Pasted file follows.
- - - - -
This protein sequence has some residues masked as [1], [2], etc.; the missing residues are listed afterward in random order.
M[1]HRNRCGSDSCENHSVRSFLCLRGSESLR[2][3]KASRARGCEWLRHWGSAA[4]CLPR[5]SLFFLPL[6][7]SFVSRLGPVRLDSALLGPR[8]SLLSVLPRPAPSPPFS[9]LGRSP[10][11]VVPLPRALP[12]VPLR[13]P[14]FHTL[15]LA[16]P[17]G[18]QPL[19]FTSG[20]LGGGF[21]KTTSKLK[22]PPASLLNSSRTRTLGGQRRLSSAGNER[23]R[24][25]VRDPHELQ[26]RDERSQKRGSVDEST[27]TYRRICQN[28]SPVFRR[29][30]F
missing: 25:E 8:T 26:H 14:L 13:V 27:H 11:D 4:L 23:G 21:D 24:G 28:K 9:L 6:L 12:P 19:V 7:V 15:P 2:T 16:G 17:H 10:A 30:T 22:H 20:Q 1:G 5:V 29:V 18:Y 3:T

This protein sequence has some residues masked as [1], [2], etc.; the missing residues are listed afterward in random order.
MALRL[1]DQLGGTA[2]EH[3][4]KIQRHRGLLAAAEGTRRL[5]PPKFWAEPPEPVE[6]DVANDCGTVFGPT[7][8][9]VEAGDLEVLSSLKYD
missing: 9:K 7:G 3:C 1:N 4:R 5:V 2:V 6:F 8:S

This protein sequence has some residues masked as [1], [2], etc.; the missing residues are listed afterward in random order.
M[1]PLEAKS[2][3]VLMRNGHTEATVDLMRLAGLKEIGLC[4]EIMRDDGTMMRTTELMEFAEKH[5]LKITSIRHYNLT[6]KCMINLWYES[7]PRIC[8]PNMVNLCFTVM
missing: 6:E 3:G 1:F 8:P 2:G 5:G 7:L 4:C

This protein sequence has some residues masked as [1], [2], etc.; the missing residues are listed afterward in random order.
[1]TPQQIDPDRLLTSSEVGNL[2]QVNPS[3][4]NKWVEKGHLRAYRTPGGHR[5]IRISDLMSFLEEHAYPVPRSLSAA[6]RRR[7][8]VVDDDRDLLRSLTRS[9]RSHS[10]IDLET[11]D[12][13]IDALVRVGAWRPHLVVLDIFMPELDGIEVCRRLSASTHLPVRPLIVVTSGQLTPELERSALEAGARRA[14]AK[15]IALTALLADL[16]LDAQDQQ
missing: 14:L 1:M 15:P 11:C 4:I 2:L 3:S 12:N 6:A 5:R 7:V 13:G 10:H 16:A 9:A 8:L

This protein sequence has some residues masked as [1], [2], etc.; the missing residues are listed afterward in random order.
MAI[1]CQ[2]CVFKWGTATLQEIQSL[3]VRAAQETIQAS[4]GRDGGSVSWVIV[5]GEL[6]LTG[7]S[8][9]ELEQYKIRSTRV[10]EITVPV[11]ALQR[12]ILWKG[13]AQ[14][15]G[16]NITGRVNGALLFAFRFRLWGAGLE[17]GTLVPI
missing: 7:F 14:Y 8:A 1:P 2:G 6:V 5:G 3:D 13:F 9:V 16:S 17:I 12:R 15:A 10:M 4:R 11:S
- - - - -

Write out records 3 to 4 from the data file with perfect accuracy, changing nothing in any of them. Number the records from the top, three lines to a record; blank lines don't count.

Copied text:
This protein sequence has some residues masked as [1], [2], etc.; the missing residues are listed afterward in random order.
M[1]PLEAKS[2][3]VLMRNGHTEATVDLMRLAGLKEIGLC[4]EIMRDDGTMMRTTELMEFAEKH[5]LKITSIRHYNLT[6]KCMINLWYES[7]PRIC[8]PNMVNLCFTVM
missing: 6:E 3:G 1:F 8:P 2:G 5:G 7:L 4:C

This protein sequence has some residues masked as [1], [2], etc.; the missing residues are listed afterward in random order.
[1]TPQQIDPDRLLTSSEVGNL[2]QVNPS[3][4]NKWVEKGHLRAYRTPGGHR[5]IRISDLMSFLEEHAYPVPRSLSAA[6]RRR[7][8]VVDDDRDLLRSLTRS[9]RSHS[10]IDLET[11]D[12][13]IDALVRVGAWRPHLVVLDIFMPELDGIEVCRRLSASTHLPVRPLIVVTSGQLTPELERSALEAGARRA[14]AK[15]IALTALLADL[16]LDAQDQQ
missing: 14:L 1:M 15:P 11:C 4:I 2:L 3:S 12:N 6:A 5:R 7:V 13:G 10:H 16:A 9:A 8:L